When she arrived at an intersection of two paths where low rose hips were blossoming, she stopped and went into the bushes. She lifted all her skirts and urinated; standing as a colourful flower amidst the green of the bushes and staring into the sky. A passer-by from the village where Saint Anthony’s has its headquarters would probably have pretended not to see her, knowing that Lisa was one of the ‘chronic mental patients’ of the wards. Or, urinating so openly in the park may be experienced as a ‘situational improperty’, but as many villagers told me: ‘They do odd things, but they cannot help it.’ The passer-by would not have known that Lisa was a ‘walking story’, that she had ritualised her walks in order to control the powers that lie beyond her control. Lisa was diagnosed with ‘schizophrenia’ and she suffered from delusions. When she had an acute psychosis, she needed medication to relieve her anxiety. Her personal story was considered as a symptom of her illness. That was, in a nutshell, the story of the psychiatrists of the mental hospital. Her own story was different. Lisa was the queen of the Indies and she had to have offspring to ensure that her dynasty would be preserved. She believed at that day that she was pregnant and that the magicians would come and would take away her unborn baby with a needle. To prevent the abortion, she had to take refuge in the park and carry all her belongings with her.

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De toekomst van de relatie Nederland – Suriname IV: De hulprelatie sinds 1975

Suriname1. Inleiding
Vanaf 1975 zou de omvang en de wijze van besteding van ontwikkelingshulp alsmede de migratie vanuit Suriname de relatie tussen beide landen blijven bepalen. Over de besteding van de hulp ontstond al spoedig een officiële verhouding waarin oud zeer, achterdocht, wrevel en wrok de toonzetting bepaalden. De zich consoliderende diaspora aan beide zijden van de oceaan werd de bron van een hartelijke verhouding tussen elkaar steunende familieleden, tot uitdrukking komend in een constante stroom overmakingen en aanhoudend transatlantisch familiebezoek. De eigenaardige combinatie van hartelijke familiebanden en een stroeve hulprelatie bepaalt tot op de dag van vandaag de omgang tussen beide landen.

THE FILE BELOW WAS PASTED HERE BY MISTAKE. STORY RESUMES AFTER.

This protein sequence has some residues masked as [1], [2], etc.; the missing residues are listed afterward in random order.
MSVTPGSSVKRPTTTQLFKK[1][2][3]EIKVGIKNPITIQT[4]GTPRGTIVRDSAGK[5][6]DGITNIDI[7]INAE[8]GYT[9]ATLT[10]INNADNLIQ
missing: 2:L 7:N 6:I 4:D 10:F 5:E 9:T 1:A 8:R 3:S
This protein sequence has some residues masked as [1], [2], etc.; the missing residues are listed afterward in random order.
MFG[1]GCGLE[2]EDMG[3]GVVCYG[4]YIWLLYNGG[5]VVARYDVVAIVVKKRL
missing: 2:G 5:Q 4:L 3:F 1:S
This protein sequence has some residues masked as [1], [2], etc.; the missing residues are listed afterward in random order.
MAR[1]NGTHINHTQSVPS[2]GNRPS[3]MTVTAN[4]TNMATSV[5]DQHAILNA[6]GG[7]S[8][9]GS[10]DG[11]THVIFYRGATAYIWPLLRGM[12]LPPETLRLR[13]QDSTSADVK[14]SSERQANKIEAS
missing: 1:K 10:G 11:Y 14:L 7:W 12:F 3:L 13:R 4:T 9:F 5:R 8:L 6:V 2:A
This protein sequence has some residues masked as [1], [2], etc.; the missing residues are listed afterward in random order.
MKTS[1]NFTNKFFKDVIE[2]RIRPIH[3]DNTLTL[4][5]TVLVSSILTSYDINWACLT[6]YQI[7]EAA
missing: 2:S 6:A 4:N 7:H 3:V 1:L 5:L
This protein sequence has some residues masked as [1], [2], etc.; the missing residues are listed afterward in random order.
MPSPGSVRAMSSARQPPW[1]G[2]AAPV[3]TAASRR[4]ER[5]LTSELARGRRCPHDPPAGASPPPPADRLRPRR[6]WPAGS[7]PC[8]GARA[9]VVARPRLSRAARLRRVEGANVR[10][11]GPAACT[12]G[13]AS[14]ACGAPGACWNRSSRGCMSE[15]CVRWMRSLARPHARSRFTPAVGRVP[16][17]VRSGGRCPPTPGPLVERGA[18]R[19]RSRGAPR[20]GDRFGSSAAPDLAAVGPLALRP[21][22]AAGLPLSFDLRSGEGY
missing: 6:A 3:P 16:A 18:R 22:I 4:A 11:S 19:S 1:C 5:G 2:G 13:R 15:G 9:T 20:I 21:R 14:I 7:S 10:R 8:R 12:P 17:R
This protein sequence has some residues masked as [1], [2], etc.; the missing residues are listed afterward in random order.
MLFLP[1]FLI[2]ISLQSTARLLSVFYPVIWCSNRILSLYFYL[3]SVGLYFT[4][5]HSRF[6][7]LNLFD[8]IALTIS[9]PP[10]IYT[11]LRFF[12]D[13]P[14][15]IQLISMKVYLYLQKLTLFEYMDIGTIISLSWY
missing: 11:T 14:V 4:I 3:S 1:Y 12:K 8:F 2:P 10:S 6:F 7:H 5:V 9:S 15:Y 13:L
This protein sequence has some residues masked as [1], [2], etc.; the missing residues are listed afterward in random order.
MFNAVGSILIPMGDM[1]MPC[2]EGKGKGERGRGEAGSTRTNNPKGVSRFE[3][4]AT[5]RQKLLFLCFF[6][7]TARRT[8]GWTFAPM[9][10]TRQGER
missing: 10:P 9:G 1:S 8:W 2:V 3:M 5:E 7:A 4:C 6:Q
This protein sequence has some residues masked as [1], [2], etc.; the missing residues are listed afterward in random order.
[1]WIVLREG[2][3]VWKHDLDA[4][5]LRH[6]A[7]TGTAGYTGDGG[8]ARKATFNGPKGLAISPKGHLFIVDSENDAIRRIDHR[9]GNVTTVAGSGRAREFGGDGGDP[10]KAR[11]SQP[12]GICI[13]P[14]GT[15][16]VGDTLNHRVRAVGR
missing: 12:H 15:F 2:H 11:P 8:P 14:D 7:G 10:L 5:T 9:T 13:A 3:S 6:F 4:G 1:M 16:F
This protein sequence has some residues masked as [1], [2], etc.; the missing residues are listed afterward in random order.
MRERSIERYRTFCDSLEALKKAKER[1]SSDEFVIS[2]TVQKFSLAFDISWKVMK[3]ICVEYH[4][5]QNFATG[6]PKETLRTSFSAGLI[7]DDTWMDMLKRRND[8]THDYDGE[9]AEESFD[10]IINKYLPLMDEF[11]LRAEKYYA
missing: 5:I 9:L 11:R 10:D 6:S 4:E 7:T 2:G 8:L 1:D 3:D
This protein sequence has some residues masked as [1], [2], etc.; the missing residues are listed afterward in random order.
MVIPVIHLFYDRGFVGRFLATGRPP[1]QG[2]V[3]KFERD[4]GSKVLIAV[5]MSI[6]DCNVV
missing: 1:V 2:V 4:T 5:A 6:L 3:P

Dit artikel geeft een overzicht van de ontwikkelingsrelatie zoals die zich heeft ontwikkeld sinds 1975 en beoogt een evaluatie te presenteren van de economische, maatschappelijke en politieke repercussies van deze bijzondere, langdurige en omvattende bilaterale en overwegend intergouvernementele hulprelatie, Sectie 2 gaat in op de onderhandelings- en uitvoeringscultuur waarbinnen hulpprojecten en programma’s werden geformuleerd en vorm kregen. Sectie 3 presenteert een balans van de resultaten die werden bereikt en onderscheidt daarbij een groot aantal van de belangrijkste projecten en programma’s die gedurende deze lange periode tot stand werden gebracht. Sectie 4 geeft aan op welke wijze de bilaterale relatie zich ontwikkelde tot een belaste relatie, en wat daar de kenmerken en uiteindelijke gevolgen van zijn geweest. Tenslotte wordt in Sectie 5 naar de toekomst gekeken.  Read more

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De toekomst van de relatie Nederland – Suriname V: De verdragsrelatie in een breder perspectief

Suriname1. Inleiding
De resultaten van de samenwerking tussen Nederland en Suriname worden vaak geïsoleerd beoordeeld, zonder in beschouwing te nemen welke ontwikkelingen zich in dezelfde tijd elders voordeden. Dit stuk plaats de samenwerking in een breder kader en komt met nuanceringen op de soms harde oordelen die over de hulp worden geveld. In Sectie 2 wordt ingegaan op het bijzondere karakter van de bilaterale verdragsrelatie in vergelijking met de meer gangbare wijze waarop internationaal en ook door Nederland hulprelaties worden aangegaan. Belangrijke component van de bilaterale hulprelatie is het beleidsoverleg, dat mede een weerspiegeling is van achterliggende trends in het denken over ontwikkelingsvraagstukken en ontwikkelingsbeleid, zoals wordt uiteengezet in Sectie 3. Conditionaliteiten spelen in veel hulpprogramma’s een cruciale rol en zijn vaak onderwerp van controverse en conflict. Sectie 4 maakt onderscheidt tussen ex-ante– en ex-post-conditionaliteiten en zet de daaraan verbonden consequenties voor de hulprelatie uiteen. Het project PARWAT in Paramaribo dient ter illustratie daarvan. Sectie 5 gaat in op het rapport Een belaste relatie en plaatst daar een aantal nuanceringen bij. Tenslotte wordt in de laatste sectie een suggestie gedaan voor toekomstige samenwerking. Read more